I have a fairly simple project I'm considering which will require slabs of approximately 3-4 inches thick.

Because of its light weight and price I thought I might use 2x4 dimensional lumber to make the slabs, the largest of which will be approximately 60x18x3.5 inches, but I'm concerned because of the poor quality of dimensional lumber.

Is laminating the planks enough to counter the tendency to warp that plainsawn lumber is prone to if I alternate the grain patterns, or should I just get higher quality pine?

2 Answers 2


Is laminating the planks enough to counter the tendency to warp that plainsawn lumber

Basically yes although there are no guarantees.

'Jointed' slabs are inherently stable, even when one or more of the individual boards are less than ideal, because of the construction.

The long-grain glued faces are immensely strong and individually and together will work to keep the glue-up flat. And a rough rule of thumb is that the more glue joints there are the stronger the piece ends up. But for wide projects the more joints the more difficult the glue-up becomes, so it can be advisable to do it in sub-assemblies and then glueing these together to make up your final width.

For maximum stability be aware of the radial and tangential direction of the grain and try to orient this uniformly for every piece. This is not always possible but it's a good thing to aim for as the more uniform you can make the seasonal expansion and contraction the better.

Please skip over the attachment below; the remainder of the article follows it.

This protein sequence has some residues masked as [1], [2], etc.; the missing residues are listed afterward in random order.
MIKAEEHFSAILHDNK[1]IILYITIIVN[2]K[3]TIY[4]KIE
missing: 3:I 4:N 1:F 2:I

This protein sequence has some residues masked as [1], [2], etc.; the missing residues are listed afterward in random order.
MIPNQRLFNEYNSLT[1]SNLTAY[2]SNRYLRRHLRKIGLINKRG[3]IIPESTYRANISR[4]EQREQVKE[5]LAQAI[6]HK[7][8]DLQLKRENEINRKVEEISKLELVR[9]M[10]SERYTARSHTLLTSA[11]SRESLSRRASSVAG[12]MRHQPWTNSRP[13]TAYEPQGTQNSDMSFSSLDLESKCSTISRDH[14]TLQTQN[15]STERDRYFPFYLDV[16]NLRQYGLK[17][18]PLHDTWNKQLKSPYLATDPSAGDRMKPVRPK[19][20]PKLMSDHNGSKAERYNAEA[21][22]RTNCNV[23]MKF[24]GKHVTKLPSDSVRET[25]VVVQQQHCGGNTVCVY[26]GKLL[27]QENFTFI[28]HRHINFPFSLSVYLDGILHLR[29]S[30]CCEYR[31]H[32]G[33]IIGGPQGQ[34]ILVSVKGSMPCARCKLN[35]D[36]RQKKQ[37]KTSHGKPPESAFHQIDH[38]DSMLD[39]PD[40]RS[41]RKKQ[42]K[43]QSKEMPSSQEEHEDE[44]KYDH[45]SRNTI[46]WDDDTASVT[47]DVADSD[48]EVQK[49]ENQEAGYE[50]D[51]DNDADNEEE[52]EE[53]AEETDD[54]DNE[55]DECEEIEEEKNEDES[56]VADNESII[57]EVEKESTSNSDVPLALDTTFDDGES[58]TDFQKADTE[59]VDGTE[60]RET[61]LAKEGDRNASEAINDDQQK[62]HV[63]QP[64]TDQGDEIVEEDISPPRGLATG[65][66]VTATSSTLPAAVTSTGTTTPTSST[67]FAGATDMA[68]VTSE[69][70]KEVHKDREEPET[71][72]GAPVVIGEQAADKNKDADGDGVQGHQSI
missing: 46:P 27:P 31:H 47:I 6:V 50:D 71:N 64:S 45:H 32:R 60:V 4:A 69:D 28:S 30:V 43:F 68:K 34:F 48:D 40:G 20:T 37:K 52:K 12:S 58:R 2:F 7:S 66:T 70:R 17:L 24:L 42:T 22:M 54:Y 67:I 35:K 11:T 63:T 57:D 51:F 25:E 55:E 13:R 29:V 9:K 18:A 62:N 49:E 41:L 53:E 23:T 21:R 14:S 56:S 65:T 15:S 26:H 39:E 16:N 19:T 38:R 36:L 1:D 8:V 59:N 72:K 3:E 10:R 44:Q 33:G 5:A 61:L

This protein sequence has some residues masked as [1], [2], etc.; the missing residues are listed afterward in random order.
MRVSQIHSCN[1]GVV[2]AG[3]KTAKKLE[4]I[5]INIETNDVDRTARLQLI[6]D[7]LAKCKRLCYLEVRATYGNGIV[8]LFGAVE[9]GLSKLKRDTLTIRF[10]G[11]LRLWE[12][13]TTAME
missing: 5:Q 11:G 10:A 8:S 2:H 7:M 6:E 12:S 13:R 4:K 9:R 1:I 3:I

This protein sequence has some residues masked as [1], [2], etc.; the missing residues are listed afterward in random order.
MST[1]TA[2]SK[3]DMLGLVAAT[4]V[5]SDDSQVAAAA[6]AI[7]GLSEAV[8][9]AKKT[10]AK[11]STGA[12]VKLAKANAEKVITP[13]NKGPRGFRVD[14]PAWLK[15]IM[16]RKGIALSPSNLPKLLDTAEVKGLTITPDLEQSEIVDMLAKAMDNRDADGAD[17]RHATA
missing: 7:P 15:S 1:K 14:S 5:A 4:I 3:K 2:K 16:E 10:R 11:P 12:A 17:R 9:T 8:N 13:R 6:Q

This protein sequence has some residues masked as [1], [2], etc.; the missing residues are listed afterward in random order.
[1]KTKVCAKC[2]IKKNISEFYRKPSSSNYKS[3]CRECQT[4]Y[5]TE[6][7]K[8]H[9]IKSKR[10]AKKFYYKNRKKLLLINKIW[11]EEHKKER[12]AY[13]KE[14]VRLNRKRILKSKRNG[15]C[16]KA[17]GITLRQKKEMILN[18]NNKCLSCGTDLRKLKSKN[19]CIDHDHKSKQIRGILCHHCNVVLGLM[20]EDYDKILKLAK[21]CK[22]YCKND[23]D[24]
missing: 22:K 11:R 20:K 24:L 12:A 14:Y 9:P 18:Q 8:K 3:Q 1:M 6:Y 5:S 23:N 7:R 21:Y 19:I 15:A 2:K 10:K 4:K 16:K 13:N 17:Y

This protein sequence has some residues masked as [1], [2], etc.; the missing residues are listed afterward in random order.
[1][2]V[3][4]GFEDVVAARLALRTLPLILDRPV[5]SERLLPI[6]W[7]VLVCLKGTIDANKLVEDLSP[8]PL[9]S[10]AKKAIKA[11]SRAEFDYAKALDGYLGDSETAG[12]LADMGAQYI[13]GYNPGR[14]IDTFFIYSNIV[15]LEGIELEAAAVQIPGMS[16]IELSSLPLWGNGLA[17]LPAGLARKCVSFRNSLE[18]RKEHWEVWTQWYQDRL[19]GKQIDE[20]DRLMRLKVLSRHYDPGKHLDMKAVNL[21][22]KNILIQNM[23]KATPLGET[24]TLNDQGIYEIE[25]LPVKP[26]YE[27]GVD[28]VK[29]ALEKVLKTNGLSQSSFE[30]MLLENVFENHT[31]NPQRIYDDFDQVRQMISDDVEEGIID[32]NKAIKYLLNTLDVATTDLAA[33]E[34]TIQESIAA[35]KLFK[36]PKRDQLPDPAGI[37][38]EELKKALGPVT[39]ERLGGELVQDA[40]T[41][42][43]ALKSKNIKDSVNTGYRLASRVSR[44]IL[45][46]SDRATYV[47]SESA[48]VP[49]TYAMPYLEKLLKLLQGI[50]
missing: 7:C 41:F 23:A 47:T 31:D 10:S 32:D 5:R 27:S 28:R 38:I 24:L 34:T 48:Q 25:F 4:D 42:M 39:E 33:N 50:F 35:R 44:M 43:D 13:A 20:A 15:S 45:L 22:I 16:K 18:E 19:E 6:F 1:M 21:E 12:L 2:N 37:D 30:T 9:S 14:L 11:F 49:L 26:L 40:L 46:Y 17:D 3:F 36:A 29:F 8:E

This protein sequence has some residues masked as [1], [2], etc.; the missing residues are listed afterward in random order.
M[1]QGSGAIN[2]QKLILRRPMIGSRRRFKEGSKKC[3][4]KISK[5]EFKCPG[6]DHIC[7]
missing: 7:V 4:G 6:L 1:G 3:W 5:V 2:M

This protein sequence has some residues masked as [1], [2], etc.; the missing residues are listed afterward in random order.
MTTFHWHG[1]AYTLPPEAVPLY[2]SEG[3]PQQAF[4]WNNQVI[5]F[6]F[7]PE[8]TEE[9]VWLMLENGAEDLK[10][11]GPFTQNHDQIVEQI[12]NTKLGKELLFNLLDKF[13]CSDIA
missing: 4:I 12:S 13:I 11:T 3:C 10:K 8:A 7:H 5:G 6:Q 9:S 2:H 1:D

Grain direction and movement

The ideal is to orient the tangential grain such that the greatest expected movement is up and down, not side to side. Side note: this is one reason for the traditional preference for quarter-sawn wood, which tends to expand less across its width than plain-sawn or flat-sawn boards.

I'm concerned because of the poor quality of dimensional lumber.

Stock selection is often overlooked today but it's perhaps more important now than ever, especially with dimensional lumber which can be of poor uniformity, and is outright poor quality at times.

The best course would be to select your two-bys for straight grain and being free from knots and defects over a number of visits but again this is not always possible, given individual circumstances and sources of supply.

  • I've got a thicknessing sander with a 3 foot belt, plenty of room for this project, but I could see it being necessary to do in sections if I were making a table to match.
    – Daniel B.
    Commented May 12, 2015 at 21:55
  • @DanielB. A thickness sander is ideal for this, certainly beats belt-sanding it! And hand planing can be a problematical, the more boards present the greater the chance of switching grain leading to problems with tearout.
    – Graphus
    Commented May 13, 2015 at 7:32

In a word "yes" the slab will be stable.

Depending on how you are using the platforms you can either run the wood over a jointer and glue the boards together, or just glue the boards together, or nail the boards together with 16 penny nails.

If you pay attention to the grain as you mentioned and avoid clumping knots at the same location along adjacent boards, you should wind up with stable and surprisingly strong platforms.

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